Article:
This is a preview of subscription content, access via your institution.

Fig. 1
Fig. 2
Fig. 3
Fig. 4
Fig. 5
Fig. 6
Fig. 7
Fig. 8


  1. Abdelraouf EA (2016) The effects of nitrogen fertilization on yield and quality of spinach grown in high tunnels. Alexandria Sci Exchange J 37(3):488–496

    Google Scholar 

  2. Allen RG, Pereira JS, Raes D, Smith M (1998) Crop evapotranspiration: guidelines for computing crop water requirements, vol 56. FAO, Food and Agriculture Organization of the United Nations, Rome, p 300

    Google Scholar 

  3. Brouwer C, Prins K, Heibloem M (1989) Irrigation water management: irrigation scheduling. Training Manual 4

  4. Charlesworth PB, Muirhead WA (2003) Crop establishment using subsurface drip irrigation: a comparison of point and area sources. Irrig Sci 22:171–176.

    Article  Google Scholar 

  5. CIMIS, California Irrigation Management Information System Available online: Accessed on 1st Sep 2019

  6. Corwin DL, Rhoades JD, Simunek J (2007) Leaching requirement for soil salinity control: steady-state versus transient models. Agric Water Manag 90:165–180.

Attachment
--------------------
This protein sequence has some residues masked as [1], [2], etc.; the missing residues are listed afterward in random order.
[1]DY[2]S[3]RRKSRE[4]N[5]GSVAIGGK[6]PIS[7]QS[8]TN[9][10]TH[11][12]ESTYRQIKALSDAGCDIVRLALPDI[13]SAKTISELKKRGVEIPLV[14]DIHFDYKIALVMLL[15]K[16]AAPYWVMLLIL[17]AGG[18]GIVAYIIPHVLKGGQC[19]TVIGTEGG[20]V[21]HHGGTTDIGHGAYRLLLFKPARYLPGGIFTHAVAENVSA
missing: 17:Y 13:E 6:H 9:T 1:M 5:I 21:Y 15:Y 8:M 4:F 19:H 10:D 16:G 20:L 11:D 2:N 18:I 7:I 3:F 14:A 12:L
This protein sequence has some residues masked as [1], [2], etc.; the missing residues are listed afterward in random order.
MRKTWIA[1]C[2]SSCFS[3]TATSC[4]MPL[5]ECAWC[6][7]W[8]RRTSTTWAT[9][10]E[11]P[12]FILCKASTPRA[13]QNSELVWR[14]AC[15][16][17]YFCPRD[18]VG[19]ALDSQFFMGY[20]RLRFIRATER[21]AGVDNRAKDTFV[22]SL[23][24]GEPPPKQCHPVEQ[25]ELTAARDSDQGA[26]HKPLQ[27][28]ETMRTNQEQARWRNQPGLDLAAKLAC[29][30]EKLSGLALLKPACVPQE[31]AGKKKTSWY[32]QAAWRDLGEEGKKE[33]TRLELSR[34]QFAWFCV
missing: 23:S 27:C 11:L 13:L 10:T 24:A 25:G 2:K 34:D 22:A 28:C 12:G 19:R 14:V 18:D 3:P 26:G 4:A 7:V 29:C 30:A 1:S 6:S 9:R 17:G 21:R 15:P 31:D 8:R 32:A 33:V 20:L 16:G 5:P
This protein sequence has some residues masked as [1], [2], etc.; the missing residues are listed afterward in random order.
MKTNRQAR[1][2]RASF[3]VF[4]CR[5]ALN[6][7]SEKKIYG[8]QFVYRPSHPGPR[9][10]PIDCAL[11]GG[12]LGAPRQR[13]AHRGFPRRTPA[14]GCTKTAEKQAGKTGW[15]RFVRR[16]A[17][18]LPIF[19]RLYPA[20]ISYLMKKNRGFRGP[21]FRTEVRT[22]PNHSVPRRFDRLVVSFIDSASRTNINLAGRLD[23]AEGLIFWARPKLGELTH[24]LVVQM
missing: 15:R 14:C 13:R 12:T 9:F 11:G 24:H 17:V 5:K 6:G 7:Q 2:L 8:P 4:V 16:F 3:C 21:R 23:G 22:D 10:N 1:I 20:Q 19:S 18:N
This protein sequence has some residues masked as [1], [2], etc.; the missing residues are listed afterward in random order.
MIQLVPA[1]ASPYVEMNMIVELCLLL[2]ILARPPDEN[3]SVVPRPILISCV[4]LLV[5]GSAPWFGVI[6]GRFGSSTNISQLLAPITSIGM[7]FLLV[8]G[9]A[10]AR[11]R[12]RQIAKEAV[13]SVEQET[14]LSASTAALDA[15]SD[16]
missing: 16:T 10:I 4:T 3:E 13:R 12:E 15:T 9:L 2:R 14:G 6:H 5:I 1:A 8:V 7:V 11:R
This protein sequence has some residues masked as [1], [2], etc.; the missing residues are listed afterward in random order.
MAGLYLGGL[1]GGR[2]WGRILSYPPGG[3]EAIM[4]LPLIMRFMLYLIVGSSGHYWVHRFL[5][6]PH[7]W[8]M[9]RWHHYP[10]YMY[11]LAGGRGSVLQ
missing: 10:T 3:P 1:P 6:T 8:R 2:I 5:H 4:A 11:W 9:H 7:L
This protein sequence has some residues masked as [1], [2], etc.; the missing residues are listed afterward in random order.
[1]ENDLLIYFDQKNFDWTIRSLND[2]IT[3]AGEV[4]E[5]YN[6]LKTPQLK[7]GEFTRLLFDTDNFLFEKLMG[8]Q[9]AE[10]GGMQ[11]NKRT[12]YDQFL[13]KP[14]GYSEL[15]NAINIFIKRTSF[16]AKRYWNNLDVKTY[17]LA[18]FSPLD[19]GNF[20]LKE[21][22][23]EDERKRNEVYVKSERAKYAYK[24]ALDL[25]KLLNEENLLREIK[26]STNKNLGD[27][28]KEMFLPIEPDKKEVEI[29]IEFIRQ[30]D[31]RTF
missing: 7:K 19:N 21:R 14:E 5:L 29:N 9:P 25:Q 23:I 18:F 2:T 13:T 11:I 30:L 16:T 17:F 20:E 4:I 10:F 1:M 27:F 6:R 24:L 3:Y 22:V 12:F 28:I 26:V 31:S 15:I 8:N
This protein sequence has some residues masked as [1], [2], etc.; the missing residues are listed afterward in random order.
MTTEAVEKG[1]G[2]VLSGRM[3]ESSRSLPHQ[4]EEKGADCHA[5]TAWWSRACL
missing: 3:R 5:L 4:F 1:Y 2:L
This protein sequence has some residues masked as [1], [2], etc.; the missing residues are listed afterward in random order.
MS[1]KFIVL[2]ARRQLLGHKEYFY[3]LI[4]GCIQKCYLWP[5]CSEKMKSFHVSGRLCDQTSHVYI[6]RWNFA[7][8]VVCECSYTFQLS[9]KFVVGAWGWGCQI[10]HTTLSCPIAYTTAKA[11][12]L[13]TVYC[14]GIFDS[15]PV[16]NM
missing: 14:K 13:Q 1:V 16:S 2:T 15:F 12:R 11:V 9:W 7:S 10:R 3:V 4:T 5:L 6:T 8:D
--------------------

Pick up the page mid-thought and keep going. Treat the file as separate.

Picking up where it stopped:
Article  Google Scholar 

  7. Cramer D (1998) Fundamental statistics for social research. Routledge, London

    Google Scholar 

  8. Di Mola I, Cozzolino E, Ottaiano L, Nocerino S, Rouphael Y, Colla, El-Nakhel C, Mori M (2020) Nitrogen use and uptake efficiency and crop performance of baby spinach (Spinacia oleracea L.) and Lamb’s Lettuce (Valerianella locusta L.) grown under variable sub-optimal N regimes combined with plant-based biostimulant application. Agronomy 10(2):278

    Article  Google Scholar 

  9. Doane DP, Seward LE (2011) Measuring Skewness. A forgotten statistic? J Stat Educ 19(2):1–18.

    Article  Google Scholar 

  10. Eltarabily MG, Burke JM, Bali KM (2019) Effect of deficit irrigation on nitrogen uptake of sunflower in the low desert region of California. Water 11:2340.

    CAS  Article  Google Scholar 

  11. Eltarabily MG, Burke JM, Bali KM (2020) Impact of deficit irrigation on shallow saline groundwater contribution and sunflower productivity in the Imperial Valley, California. Water 12(2):571.

    Article  Google Scholar 

  12. Ferreira JFS, Sandhu D, Liu X, Halvorson JJ (2018) Spinach (Spinacea oleracea L.) response to Salinity: nutritional value, physiological parameters, antioxidant capacity, and gene expression. Agriculture 8:163.

    CAS  Article  Google Scholar 


  14. Accessed on 1st Oct

  15. Accessed on 10th Mar 2021

  16. Accessed on 1st Sep 2019

  17. Accessed on 1st Sep 2019

  18. Accessed on 1st Sep 2019

  19. Accessed on 1st Sep 2019

  20. Accessed on 1st Jun 2020